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Potential anti-cancer activity of N-hydroxy-7-(2-naphthylthio) heptanomide (HNHA), a histone deacetylase inhibitor, against breast cancer both in vitro and in vivo

Authors
 Ki Cheong Park  ;  Seung Won Kim  ;  Ji Hyun Park  ;  Eun Hye Song  ;  Jeong Won Yang  ;  Hyun Joo Chung  ;  Hye Jin Jung  ;  Jin Suck Suh  ;  Ho Jeong Kwon  ;  Seung Hoon Choi 
Citation
 CANCER SCIENCE, Vol.102(2) : 343-350, 2011 
Journal Title
 CANCER SCIENCE 
ISSN
 1347-9032 
Issue Date
2011
MeSH
Animals ; Antineoplastic Agents/pharmacology* ; Blotting, Western ; Breast Neoplasms/drug therapy* ; Breast Neoplasms/metabolism ; Breast Neoplasms/pathology ; Cell Cycle/drug effects ; Cell Proliferation/drug effects ; Cell Separation ; Enzyme-Linked Immunosorbent Assay ; Female ; Flow Cytometry ; Histone Deacetylase Inhibitors/pharmacology* ; Humans ; Hydroxamic Acids/pharmacology* ; Immunohistochemistry ; Mice ; Naphthalenes/pharmacology* ; Neovascularization, Pathologic/drug therapy ; Xenograft Model Antitumor Assays
Abstract
Histone deacetylase (HDAC) is an attractive target for cancer therapy because it plays a key role in gene expression and carcinogenesis. N-hydroxy-7-(2-naphthylthio) heptanomide (HNHA) is a novel synthetic HDAC inhibitor (HDACI) that shows better pharmacological properties than a known HDACI present in the human fibrosarcoma cell: suberoylanilide hydroxamic acid (SAHA). Here, we investigate the anti-cancer activity of HNHA against breast cancer both in vitro and in vivo. HNHA arrested the cell cycle at the G(1) /S phase via p21 induction, which led to profound inhibition of cancer cell growth in vitro. In addition, HNHA-treated cells showed markedly decreased levels of VEGF and HIF-1α than SAHA and fumagillin (FUMA) when accompanied by increased histone acetylation. HNHA significantly inhibited tumor growth in an in vivo mouse xenograft model. HNHA-treated mice survived significantly longer than SAHA- and FUMA-treated mice. Dynamic MRI showed significantly decreased blood flow in the HNHA-treated mice, implying that HNHA inhibits tumor neovascularization. This finding was accompanied by marked reductions of proangiogenic factors and significant induction of angiogenesis inhibitors in tumor tissues. We have shown that HNHA is an effective anti-tumor agent in breast cancer cells in vitro and in breast cancer xenografts in vivo. Collectively, these findings indicate that HNHA may be a potent anti-cancer agent against breast cancer due to its multi-faceted inhibition of HDAC activity, as well as anti-angiogenesis activity.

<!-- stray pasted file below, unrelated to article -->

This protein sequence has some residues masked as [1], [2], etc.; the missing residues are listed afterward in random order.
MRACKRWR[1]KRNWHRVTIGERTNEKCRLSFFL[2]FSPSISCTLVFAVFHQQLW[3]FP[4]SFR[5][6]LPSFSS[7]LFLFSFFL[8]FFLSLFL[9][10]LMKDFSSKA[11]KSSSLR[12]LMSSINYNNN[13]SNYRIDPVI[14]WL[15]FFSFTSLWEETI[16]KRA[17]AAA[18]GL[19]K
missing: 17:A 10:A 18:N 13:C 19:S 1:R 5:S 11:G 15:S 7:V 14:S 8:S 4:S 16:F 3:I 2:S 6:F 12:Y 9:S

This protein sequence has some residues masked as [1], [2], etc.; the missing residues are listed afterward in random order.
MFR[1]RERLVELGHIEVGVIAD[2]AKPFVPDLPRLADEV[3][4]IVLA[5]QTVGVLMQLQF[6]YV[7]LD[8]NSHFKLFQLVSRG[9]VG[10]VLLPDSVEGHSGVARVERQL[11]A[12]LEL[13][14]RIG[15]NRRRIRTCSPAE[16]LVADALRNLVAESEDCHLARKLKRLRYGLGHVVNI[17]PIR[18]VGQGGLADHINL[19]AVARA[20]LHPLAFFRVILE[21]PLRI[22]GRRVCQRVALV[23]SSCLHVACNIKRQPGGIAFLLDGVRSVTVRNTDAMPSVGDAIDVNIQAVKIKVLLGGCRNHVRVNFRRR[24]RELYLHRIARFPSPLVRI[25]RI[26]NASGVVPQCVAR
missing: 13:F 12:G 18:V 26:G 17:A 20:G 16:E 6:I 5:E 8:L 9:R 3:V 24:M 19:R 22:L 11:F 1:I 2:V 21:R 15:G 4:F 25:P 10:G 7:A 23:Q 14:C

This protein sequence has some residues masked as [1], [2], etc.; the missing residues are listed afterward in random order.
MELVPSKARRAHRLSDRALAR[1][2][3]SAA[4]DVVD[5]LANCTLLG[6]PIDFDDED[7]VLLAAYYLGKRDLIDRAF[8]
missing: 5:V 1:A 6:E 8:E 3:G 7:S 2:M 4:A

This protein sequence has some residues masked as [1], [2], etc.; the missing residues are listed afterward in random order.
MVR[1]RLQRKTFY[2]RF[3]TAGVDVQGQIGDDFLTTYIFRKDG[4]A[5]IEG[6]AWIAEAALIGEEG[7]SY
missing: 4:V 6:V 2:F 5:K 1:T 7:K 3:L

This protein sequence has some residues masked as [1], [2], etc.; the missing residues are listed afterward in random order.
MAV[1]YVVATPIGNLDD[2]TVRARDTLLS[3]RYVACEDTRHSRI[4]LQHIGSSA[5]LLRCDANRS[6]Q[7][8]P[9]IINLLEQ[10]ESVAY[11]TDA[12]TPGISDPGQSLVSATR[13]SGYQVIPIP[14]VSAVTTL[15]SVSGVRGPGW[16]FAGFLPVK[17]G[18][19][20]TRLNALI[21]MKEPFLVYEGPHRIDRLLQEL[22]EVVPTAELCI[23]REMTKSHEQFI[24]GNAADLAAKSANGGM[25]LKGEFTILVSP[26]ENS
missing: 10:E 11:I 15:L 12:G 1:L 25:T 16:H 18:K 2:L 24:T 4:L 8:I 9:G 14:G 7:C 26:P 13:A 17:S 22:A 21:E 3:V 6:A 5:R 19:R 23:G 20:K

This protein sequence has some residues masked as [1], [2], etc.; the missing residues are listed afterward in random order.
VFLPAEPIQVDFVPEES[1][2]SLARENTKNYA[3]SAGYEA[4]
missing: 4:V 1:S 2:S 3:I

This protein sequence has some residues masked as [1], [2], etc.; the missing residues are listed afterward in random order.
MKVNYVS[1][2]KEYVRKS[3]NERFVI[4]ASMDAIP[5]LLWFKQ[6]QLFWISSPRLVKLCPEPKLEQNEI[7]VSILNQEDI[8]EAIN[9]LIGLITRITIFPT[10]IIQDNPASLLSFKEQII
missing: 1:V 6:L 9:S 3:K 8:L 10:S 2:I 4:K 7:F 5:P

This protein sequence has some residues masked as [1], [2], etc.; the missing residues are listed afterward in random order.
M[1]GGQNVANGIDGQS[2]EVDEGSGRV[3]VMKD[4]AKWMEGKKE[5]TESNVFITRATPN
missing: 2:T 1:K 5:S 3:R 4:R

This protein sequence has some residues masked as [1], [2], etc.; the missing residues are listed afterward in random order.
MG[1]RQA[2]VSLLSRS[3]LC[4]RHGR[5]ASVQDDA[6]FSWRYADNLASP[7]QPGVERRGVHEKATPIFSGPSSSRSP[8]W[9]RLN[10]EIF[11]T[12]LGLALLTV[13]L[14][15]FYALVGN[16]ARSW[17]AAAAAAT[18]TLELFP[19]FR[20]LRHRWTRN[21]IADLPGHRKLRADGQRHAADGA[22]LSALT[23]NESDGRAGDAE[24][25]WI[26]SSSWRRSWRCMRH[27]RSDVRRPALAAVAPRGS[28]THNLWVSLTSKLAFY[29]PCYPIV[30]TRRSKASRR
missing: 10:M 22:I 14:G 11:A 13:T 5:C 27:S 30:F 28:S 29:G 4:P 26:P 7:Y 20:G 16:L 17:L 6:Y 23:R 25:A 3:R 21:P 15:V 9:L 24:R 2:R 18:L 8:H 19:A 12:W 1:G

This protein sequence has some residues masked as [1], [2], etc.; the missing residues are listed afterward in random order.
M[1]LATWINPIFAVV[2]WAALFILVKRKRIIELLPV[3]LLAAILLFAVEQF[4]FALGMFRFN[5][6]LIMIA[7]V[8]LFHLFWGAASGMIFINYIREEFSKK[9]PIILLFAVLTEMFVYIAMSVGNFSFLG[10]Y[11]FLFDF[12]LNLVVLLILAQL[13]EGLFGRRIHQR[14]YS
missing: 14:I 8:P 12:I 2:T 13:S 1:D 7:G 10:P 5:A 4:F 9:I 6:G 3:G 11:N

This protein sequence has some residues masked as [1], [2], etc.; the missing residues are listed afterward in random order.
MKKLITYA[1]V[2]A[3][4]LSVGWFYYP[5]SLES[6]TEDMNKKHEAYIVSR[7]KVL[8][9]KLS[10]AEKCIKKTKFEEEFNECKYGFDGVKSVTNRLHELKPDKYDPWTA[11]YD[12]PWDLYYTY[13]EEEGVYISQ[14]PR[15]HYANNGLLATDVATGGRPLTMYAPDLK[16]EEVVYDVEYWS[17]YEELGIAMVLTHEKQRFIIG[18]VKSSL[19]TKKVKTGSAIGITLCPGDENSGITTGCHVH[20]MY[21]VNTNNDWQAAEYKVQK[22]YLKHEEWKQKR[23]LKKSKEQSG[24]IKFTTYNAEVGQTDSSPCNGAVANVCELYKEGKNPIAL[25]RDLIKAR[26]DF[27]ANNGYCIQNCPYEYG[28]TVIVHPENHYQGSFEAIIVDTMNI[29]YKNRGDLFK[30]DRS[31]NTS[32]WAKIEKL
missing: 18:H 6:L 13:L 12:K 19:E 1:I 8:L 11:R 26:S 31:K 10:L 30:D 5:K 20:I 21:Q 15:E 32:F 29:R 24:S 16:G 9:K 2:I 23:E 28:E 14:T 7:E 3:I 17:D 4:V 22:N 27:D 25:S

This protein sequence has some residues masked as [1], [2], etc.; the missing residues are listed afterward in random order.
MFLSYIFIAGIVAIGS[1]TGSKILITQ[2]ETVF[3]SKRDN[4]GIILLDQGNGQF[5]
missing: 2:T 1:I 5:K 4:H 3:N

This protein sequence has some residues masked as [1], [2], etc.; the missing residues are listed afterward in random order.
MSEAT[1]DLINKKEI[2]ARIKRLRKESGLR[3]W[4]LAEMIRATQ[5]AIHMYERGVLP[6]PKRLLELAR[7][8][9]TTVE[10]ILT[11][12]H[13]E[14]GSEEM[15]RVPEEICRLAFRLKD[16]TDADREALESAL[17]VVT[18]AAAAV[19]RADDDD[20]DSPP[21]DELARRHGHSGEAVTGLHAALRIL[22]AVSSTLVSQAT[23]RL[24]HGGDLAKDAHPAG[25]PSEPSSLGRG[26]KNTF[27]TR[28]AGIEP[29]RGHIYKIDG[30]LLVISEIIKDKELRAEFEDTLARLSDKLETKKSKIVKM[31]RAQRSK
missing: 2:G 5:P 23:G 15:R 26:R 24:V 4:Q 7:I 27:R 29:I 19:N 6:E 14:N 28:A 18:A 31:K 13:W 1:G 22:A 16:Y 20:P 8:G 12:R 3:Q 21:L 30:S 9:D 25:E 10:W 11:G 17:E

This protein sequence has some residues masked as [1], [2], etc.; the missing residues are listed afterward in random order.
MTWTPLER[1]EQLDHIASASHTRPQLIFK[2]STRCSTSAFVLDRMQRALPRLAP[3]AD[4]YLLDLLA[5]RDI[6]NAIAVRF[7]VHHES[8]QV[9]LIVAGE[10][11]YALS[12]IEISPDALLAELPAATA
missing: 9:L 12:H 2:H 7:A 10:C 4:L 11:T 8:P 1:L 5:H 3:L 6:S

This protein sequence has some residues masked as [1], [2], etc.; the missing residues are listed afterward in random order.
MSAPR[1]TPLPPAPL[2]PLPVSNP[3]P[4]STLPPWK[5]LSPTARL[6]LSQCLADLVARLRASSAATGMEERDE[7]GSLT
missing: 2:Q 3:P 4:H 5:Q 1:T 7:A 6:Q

Full Text
http://onlinelibrary.wiley.com/doi/10.1111/j.1349-7006.2010.01798.x/abstract
DOI
10.1111/j.1349-7006.2010.01798.x
Appears in Collections:
1. College of Medicine (의과대학) > Dept. of Radiology (영상의학교실) > 1. Journal Papers
1. College of Medicine (의과대학) > Dept. of Surgery (외과학교실) > 1. Journal Papers
1. College of Medicine (의과대학) > Medical Research Center (임상의학연구센터) > 1. Journal Papers
1. College of Medicine (의과대학) > Yonsei Biomedical Research Center (연세의생명연구원) > 1. Journal Papers
Yonsei Authors
Kim, Seung Won(김승원) ORCID logo https://orcid.org/0000-0002-1692-1192
Park, Ki Cheong(박기청) ORCID logo https://orcid.org/0000-0002-3435-3985
Park, Ji Hyun(박지현)
Suh, Jin Suck(서진석) ORCID logo https://orcid.org/0000-0001-9455-9240
Song, Eun Hye(송은혜)
Yang, Jeong Won(양정원)
Choi, Seung Hoon(최승훈)
URI
https://ir.ymlib.yonsei.ac.kr/handle/22282913/92615
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